Abdallah, Abdelwahab, Arabic `Abd al-Wahhab `Abd Allah (b. Feb. 14, 1940, Monastir, Tunisia), foreign minister of Tunisia (2005-10). He was also information minister (1987-88) and ambassador to the United Kingdom (1988-90).
Abdallah (Abderemane), Ahmed (b. June 12, 1919, Domoni, Anjouan, Comoros - d. [assassinated] Nov. 27, 1989, Moroni), president of the General Council (1949-53), president of the Chamber of Deputies (1970), president of the Government Council (1972-75), and president (1975, 1978-89) of the Comoros.
Abdallah, Ahmedou Ould, Arabic Ahmad walad `Abd Allah (b. Nov. 21, 1940), foreign minister of Mauritania (1979-80). He was also ambassador to the United States (1973-76) and UN special representative for Burundi (1993-95), West Africa (2002-07), and Somalia (2007-10).
Abdallahi, Sidi Mohamed Ould Cheikh, Arabic Sayyidi Muhammad walad Shaykh `Abd Allah (b. 1938, Aleg, Mauritania), president of Mauritania (2007-08). He was also minister of industrial development (1971-72), planning and industrial development (1972-75, 1976-77), national economy (1975-76), planning and mines (1977-78), hydraulics and energy (1985-86), and fishing and maritime economy (1986-87).
Abdel Aziz, Mohamed Ould, Arabic Muhammad walad `Abd al-`Aziz (b. 1956, Akjoujt, Mauritania), chairman of the High Council of State (2008-09) and president (2009- ) of Mauritania. In 2014 he became chairman of the African Union.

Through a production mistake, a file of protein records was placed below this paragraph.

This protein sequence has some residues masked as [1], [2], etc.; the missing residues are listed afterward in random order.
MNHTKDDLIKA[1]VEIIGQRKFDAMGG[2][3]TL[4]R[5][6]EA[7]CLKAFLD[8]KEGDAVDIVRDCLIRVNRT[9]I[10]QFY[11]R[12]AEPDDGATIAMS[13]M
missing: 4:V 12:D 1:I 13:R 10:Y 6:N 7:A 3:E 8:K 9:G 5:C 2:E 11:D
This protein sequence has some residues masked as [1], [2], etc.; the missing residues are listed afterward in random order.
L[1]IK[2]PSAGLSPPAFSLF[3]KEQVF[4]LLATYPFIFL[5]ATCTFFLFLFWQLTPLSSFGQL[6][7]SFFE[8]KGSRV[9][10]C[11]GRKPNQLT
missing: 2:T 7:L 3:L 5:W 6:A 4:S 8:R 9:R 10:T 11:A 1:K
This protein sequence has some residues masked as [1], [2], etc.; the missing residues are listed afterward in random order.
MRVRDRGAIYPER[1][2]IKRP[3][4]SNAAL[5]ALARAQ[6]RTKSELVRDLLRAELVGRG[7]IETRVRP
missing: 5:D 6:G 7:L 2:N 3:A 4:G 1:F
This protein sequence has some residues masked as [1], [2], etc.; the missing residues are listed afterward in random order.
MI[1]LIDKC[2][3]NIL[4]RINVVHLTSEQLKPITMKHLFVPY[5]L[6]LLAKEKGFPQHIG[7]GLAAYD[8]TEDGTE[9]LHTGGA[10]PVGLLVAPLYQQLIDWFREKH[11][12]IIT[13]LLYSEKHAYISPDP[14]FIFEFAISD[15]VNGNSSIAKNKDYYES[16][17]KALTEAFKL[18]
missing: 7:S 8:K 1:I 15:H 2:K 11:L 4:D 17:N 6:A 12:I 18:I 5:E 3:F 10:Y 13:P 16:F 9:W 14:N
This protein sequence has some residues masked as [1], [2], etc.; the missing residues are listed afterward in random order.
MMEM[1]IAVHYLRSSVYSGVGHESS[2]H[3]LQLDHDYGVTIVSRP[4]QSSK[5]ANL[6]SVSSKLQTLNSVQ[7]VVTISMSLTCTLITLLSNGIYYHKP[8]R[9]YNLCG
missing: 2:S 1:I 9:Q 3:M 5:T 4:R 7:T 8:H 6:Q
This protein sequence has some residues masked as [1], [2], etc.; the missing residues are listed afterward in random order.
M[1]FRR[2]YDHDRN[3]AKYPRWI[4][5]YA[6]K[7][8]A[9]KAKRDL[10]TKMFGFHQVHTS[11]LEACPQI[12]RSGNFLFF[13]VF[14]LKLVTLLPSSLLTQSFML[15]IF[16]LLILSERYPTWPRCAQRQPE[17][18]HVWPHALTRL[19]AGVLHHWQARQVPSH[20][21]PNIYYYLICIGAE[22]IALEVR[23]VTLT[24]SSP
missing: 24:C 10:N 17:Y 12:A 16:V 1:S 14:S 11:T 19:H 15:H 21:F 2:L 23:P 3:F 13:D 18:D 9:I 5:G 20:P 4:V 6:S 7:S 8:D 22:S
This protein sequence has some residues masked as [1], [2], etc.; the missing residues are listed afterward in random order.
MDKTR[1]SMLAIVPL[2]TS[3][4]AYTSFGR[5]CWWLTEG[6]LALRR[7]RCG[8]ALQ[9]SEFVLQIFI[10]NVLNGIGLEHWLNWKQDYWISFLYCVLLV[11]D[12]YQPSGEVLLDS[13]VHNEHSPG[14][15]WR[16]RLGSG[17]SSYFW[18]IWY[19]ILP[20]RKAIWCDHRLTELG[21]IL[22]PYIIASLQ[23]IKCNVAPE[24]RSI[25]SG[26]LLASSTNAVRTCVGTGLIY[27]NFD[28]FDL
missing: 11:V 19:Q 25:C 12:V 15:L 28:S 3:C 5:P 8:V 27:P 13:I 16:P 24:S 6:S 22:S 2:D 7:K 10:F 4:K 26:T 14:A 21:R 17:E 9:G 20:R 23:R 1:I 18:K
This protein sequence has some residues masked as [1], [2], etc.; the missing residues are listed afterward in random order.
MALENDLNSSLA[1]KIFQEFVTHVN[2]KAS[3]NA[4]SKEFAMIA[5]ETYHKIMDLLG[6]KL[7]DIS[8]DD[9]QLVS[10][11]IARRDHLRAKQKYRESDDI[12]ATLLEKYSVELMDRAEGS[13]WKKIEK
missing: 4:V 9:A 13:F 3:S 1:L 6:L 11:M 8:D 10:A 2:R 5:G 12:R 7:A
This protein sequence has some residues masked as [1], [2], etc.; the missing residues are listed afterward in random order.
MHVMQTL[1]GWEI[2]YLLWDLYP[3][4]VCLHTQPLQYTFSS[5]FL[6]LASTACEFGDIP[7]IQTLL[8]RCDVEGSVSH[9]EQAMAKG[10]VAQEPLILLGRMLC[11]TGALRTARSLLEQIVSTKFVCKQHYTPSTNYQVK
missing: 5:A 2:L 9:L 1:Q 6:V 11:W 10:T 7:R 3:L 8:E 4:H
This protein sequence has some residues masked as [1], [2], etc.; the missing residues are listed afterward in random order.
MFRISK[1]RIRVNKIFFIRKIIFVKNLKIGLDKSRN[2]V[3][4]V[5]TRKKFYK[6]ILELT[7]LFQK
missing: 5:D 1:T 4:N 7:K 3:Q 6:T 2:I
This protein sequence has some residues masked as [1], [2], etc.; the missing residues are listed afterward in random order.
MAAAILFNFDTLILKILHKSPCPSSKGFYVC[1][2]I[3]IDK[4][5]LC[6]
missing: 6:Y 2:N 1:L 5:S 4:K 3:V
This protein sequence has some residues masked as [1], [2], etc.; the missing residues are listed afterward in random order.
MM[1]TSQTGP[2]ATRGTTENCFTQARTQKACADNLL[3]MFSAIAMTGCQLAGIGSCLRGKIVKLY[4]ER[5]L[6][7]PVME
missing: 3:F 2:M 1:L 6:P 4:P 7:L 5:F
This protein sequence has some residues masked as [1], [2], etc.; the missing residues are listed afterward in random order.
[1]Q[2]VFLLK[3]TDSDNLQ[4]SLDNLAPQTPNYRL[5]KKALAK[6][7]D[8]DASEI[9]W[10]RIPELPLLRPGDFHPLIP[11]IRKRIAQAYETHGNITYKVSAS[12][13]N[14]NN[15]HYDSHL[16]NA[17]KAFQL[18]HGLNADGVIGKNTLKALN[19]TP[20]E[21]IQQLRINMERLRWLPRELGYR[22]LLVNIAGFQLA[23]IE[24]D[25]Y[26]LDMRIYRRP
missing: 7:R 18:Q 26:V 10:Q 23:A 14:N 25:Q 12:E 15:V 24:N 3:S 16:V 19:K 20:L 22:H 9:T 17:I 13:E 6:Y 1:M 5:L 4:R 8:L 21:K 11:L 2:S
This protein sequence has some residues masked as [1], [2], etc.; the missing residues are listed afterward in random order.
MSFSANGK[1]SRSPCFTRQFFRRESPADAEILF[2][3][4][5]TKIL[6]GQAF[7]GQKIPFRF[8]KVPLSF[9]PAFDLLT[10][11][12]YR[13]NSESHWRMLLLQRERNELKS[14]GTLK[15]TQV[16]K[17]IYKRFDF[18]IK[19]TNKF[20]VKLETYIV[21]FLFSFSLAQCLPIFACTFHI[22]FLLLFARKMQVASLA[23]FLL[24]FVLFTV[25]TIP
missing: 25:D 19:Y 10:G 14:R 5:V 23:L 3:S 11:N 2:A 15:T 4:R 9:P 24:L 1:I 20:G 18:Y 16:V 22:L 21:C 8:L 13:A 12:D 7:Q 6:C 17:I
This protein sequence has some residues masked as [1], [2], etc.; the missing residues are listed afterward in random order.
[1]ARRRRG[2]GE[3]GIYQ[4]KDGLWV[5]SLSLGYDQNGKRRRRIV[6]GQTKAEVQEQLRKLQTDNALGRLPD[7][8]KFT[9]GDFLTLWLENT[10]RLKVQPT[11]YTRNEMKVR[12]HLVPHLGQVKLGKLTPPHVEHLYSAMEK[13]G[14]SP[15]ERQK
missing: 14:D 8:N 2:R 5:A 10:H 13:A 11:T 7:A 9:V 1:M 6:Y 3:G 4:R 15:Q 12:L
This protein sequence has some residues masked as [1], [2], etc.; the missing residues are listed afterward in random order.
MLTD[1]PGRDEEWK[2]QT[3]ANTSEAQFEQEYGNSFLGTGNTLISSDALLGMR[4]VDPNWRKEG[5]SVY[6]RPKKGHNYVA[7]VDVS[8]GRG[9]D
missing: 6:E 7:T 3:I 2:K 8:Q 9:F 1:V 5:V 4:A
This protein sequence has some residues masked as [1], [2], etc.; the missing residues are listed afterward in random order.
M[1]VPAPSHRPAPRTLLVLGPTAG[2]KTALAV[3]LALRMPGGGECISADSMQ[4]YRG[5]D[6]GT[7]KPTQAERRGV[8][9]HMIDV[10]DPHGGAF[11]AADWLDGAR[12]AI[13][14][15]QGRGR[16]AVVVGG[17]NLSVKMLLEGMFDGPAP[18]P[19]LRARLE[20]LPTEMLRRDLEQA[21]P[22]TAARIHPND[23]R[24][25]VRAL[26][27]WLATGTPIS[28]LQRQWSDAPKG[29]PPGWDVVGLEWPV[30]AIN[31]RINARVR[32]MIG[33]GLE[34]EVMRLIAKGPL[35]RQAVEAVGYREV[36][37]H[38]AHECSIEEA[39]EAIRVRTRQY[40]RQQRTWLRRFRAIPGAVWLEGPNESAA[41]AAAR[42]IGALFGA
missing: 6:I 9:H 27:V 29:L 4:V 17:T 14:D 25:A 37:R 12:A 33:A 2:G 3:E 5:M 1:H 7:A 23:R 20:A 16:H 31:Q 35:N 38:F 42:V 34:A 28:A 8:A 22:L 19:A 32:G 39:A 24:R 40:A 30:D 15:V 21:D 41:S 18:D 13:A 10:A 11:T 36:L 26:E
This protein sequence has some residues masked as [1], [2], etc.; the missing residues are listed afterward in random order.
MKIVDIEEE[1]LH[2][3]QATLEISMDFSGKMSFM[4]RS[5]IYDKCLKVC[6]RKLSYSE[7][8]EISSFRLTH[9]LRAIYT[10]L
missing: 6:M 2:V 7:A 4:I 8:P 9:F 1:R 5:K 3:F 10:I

Abdelaziz, Mohamed, Arabic Muhammad `Abd al-`Aziz (b. Aug. 17, 1947, Marrakech, Morocco), chairman of the Revolutionary Command Council (1976-82) and president (1982- ) of the Saharan Arab Democratic Republic.
Abdelghani, Mohamed Ben Ahmed, Arabic Muhammad ibn Ahmad `Abd al-Ghani (b. March 18, 1927, Ghazouet, Algeria - d. Sept. 22, 1996, Algiers, Algeria), interior minister (1974-80) and prime minister (1979-84) of Algeria.
Abdella, Ali Said (b. September 1949, Harena, northern Ethiopia [another source says Berdolla, southern Eritrea] - d. Aug. 28, 2005, Asmara, Eritrea), foreign minister of Eritrea (2000-05). In 1965, he received medical and military training in Syria before going to the field with the Eritrean Liberation Front, one of two rebel groups at that time fighting for independence from Ethiopia. In the 1970s and '80s, he became a leading military commander with the other rebel group, the Eritrean People's Liberation Front, which became the People's Front for Democracy and Justice. In 1993, he became minister of internal affairs in the provisional government after Eritrea won its 30-year struggle for independence. In 1997-2000 he was minister of trade and industry. Generally regarded as a hawk, most of his overseas trips as foreign minister were to the Middle East (he was a fluent Arabic speaker), though he travelled to Russia in April 2005. His main task, however, was to handle the small Red Sea state's tricky relations with giant neighbour Ethiopia. The two countries, who lost 70,000 people in a 1998-2000 border war, were in political deadlock since 2002, when Ethiopia refused to accept a demarcation decision by an independent boundary commission.